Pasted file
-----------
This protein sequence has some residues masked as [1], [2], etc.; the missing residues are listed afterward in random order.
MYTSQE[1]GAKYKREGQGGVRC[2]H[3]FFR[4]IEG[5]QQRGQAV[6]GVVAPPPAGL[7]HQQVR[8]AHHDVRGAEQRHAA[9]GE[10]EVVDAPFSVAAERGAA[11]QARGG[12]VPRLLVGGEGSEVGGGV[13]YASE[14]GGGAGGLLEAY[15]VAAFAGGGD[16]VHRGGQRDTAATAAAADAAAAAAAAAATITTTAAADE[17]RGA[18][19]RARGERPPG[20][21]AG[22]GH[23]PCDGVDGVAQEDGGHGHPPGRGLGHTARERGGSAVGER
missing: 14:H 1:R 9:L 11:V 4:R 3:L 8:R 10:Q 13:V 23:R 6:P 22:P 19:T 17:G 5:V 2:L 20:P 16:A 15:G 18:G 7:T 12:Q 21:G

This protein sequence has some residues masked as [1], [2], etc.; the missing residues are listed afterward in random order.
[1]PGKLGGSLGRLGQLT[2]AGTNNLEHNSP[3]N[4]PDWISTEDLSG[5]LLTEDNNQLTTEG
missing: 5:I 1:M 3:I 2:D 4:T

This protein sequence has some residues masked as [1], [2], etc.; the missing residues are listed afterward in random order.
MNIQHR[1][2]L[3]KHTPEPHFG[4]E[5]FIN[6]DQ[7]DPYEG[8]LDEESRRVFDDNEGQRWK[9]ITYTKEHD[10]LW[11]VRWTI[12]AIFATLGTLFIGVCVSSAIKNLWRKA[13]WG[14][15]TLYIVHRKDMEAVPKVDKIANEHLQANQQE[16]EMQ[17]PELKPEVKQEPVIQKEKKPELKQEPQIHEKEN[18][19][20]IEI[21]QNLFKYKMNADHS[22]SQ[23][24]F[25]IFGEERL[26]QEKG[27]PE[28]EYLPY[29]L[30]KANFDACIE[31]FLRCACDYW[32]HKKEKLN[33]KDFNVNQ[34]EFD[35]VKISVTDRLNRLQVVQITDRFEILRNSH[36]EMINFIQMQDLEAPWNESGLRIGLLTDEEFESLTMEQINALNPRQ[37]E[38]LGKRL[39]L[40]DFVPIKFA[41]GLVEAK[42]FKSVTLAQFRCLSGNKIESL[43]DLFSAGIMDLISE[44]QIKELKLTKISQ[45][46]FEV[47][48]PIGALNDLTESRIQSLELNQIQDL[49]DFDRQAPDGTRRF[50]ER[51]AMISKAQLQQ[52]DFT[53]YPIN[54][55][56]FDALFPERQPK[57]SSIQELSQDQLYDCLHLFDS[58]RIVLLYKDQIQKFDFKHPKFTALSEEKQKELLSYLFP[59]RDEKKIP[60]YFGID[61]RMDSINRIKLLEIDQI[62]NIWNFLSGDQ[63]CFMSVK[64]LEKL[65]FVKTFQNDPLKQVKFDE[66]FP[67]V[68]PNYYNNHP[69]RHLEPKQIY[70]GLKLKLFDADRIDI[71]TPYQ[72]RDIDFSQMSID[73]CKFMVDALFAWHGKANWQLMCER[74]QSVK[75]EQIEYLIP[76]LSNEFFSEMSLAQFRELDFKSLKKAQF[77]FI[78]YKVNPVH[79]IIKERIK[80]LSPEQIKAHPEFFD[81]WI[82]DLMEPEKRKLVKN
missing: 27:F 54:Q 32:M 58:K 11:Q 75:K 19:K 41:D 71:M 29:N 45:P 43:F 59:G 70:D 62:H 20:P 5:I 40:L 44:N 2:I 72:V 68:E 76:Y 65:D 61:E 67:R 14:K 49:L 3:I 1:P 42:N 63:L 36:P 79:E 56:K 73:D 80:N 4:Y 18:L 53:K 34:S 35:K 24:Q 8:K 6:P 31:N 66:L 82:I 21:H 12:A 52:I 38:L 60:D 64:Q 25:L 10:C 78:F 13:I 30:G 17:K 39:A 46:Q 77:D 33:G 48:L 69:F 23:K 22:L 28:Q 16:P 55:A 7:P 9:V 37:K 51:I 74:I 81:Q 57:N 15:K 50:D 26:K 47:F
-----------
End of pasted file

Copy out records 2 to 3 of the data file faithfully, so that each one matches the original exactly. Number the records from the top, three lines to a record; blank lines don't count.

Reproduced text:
This protein sequence has some residues masked as [1], [2], etc.; the missing residues are listed afterward in random order.
[1]PGKLGGSLGRLGQLT[2]AGTNNLEHNSP[3]N[4]PDWISTEDLSG[5]LLTEDNNQLTTEG
missing: 5:I 1:M 3:I 2:D 4:T

This protein sequence has some residues masked as [1], [2], etc.; the missing residues are listed afterward in random order.
MNIQHR[1][2]L[3]KHTPEPHFG[4]E[5]FIN[6]DQ[7]DPYEG[8]LDEESRRVFDDNEGQRWK[9]ITYTKEHD[10]LW[11]VRWTI[12]AIFATLGTLFIGVCVSSAIKNLWRKA[13]WG[14][15]TLYIVHRKDMEAVPKVDKIANEHLQANQQE[16]EMQ[17]PELKPEVKQEPVIQKEKKPELKQEPQIHEKEN[18][19][20]IEI[21]QNLFKYKMNADHS[22]SQ[23][24]F[25]IFGEERL[26]QEKG[27]PE[28]EYLPY[29]L[30]KANFDACIE[31]FLRCACDYW[32]HKKEKLN[33]KDFNVNQ[34]EFD[35]VKISVTDRLNRLQVVQITDRFEILRNSH[36]EMINFIQMQDLEAPWNESGLRIGLLTDEEFESLTMEQINALNPRQ[37]E[38]LGKRL[39]L[40]DFVPIKFA[41]GLVEAK[42]FKSVTLAQFRCLSGNKIESL[43]DLFSAGIMDLISE[44]QIKELKLTKISQ[45][46]FEV[47][48]PIGALNDLTESRIQSLELNQIQDL[49]DFDRQAPDGTRRF[50]ER[51]AMISKAQLQQ[52]DFT[53]YPIN[54][55][56]FDALFPERQPK[57]SSIQELSQDQLYDCLHLFDS[58]RIVLLYKDQIQKFDFKHPKFTALSEEKQKELLSYLFP[59]RDEKKIP[60]YFGID[61]RMDSINRIKLLEIDQI[62]NIWNFLSGDQ[63]CFMSVK[64]LEKL[65]FVKTFQNDPLKQVKFDE[66]FP[67]V[68]PNYYNNHP[69]RHLEPKQIY[70]GLKLKLFDADRIDI[71]TPYQ[72]RDIDFSQMSID[73]CKFMVDALFAWHGKANWQLMCER[74]QSVK[75]EQIEYLIP[76]LSNEFFSEMSLAQFRELDFKSLKKAQF[77]FI[78]YKVNPVH[79]IIKERIK[80]LSPEQIKAHPEFFD[81]WI[82]DLMEPEKRKLVKN
missing: 27:F 54:Q 32:M 58:K 11:Q 75:K 19:K 41:D 71:M 29:N 45:P 43:F 59:G 70:D 62:H 20:P 5:I 40:L 44:N 2:I 72:V 68:E 76:Y 65:D 61:E 67:R 14:K 49:L 3:I 1:P 42:N 63:L 36:P 79:E 56:K 73:D 80:N 4:Y 18:L 53:K 34:S 35:K 24:Q 8:K 6:P 31:N 66:L 82:I 21:H 12:A 52:I 38:L 60:D 64:Q 25:L 10:C 78:F 13:I 30:G 17:K 39:A 46:Q 77:D 33:G 48:L 69:F 23:K 22:L 28:Q 16:P 55:A 7:P 9:V 37:K 51:I 74:I 81:Q 57:N 15:K 50:D 26:K 47:F